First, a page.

The Japanese American Museum of San Jose (JAMsj) will present the public program, “Fighting for the Emperor: Nisei Soldiers in the WWII Imperial Armed Forces” on Saturday, February 7, 2015 at 1:00 p.m. at the Japanese American Museum of San Jose, 535 N. Fifth Street, San Jose, CA. This event will address how WWII dramatically altered the lives of thousands of Japanese Americans living in Japan, when Pearl Harbor was attacked and who served in the Japanese military.
Guest speakers include Dr. Michael Jin assistant professor of history at Texas A&M University, who will discuss his research in a presentation entitled “The War and Its Aftermath: Nisei Draftees in the Imperial Armed Forces.” Dr. Jin’s talk will be followed by a discussion with two
Japanese Americans who served in the Japanese military during WWII: Peter Sano and Jimmie Matsuda. Peter Sano, originally from Brawley, California, was adopted in Japan, and drafted into the Japanese Army. He served in Manchuria, and was later held in a Siberian POW camp for nearly three years. He returned to the U.S. in 1952 and later wrote a book about his experiences entitled 1,000 Days in Siberia. Jimmie Matsuda, born in Hood River, Oregon, became ill while visiting Japan at the age of 11, which led to his family’s decision to stay in Japan. Following high school graduation in 1943, Matsuda volunteered for the Japanese Navy and became a kamikaze pilot. His unit was sent to Okinawa in 1945, but because of his knowledge of English, he was ordered to stay behind to translate U.S. military code. He returned to California in the early 1950s.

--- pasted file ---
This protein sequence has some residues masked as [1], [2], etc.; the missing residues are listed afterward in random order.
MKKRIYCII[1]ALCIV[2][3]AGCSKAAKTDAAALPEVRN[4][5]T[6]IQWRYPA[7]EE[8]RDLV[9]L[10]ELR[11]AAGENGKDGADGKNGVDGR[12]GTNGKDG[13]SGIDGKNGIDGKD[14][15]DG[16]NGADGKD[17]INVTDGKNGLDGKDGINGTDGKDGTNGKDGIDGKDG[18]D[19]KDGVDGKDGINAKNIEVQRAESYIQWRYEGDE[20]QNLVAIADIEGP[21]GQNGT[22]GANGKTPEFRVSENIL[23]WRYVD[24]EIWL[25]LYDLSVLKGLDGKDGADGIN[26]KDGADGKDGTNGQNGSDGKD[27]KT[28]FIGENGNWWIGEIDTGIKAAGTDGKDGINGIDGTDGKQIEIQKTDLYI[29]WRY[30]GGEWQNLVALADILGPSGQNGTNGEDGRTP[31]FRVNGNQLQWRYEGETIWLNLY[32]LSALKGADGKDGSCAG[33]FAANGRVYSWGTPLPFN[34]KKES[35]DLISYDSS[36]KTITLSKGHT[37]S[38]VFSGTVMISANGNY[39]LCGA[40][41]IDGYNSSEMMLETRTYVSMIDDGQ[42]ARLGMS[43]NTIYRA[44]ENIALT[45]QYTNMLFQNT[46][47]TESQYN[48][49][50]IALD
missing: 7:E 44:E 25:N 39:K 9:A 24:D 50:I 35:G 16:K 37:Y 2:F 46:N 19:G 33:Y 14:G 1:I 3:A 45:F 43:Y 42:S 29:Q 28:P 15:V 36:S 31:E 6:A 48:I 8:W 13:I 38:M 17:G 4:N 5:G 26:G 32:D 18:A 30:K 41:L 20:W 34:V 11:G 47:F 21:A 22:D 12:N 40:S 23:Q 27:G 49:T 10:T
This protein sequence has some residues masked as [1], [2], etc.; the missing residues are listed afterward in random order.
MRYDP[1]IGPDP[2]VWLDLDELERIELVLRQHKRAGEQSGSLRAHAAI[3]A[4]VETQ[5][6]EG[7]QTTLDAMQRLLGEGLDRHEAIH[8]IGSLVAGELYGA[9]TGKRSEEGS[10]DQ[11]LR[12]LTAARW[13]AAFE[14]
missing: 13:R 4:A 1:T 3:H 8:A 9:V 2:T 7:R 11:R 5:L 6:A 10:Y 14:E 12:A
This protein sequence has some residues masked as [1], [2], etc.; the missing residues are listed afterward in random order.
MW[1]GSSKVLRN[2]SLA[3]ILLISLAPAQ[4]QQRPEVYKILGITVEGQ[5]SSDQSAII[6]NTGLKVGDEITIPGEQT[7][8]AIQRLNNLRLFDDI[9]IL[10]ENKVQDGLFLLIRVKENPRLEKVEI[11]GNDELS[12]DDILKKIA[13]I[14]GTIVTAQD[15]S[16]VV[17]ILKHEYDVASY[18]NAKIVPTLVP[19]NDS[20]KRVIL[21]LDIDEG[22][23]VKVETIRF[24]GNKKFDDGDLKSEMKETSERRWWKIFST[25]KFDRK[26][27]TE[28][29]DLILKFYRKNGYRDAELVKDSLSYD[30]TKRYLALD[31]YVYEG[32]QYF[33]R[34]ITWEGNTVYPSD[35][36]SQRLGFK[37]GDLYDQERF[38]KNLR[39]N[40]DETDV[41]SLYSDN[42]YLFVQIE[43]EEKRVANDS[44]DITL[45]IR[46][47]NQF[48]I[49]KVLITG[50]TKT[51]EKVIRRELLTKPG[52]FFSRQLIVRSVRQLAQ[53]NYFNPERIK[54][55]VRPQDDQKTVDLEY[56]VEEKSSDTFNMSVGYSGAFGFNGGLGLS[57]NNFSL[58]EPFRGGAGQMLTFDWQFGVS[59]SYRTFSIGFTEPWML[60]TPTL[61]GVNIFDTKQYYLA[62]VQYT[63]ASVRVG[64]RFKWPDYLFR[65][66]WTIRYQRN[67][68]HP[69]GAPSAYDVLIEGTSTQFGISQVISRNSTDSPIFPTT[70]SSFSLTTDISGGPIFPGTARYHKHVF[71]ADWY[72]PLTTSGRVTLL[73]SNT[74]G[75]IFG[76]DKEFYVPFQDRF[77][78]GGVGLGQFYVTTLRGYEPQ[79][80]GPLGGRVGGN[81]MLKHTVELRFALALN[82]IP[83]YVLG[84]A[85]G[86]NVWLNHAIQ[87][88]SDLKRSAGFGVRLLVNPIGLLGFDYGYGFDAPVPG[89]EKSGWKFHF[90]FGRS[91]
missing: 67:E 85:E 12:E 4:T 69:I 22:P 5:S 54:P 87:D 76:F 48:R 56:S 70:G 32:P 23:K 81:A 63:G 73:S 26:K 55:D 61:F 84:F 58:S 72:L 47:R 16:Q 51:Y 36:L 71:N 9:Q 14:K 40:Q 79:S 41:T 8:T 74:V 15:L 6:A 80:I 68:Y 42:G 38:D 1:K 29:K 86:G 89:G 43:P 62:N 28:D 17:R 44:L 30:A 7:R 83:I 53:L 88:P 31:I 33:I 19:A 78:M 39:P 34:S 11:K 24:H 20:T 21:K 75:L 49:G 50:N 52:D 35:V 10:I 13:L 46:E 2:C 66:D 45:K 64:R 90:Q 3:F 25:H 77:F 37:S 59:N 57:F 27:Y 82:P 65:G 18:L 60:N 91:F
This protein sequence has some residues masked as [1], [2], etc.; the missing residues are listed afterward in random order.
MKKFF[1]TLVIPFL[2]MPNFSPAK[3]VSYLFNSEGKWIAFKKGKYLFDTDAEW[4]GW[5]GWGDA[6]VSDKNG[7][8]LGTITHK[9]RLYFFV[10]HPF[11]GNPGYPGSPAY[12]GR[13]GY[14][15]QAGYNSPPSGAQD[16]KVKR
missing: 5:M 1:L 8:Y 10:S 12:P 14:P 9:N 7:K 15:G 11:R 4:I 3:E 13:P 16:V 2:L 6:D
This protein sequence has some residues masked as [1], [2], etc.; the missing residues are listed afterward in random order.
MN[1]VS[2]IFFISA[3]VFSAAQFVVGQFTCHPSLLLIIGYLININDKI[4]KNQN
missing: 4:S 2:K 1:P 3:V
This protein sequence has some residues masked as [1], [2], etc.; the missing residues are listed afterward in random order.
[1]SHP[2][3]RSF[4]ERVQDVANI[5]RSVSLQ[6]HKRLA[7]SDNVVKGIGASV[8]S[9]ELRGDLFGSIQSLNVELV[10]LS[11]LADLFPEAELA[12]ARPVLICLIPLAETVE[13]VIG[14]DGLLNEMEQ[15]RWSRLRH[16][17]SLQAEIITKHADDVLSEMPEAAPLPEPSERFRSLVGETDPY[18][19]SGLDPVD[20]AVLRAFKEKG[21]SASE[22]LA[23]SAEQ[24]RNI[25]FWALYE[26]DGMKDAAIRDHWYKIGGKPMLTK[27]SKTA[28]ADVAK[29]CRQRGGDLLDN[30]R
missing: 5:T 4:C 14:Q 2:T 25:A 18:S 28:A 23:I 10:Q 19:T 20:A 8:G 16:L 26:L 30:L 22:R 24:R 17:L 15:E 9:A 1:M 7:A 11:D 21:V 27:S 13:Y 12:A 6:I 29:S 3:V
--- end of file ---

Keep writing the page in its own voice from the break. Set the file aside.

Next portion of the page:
Cost: Free with admission to the museum (non-members, $5; students and seniors over ag 65, $3; JAMsj members and children under 12, free). RSVP: Contact PublicPrograms@jamsj.org or call (408) 294-3138 to reserve a spot.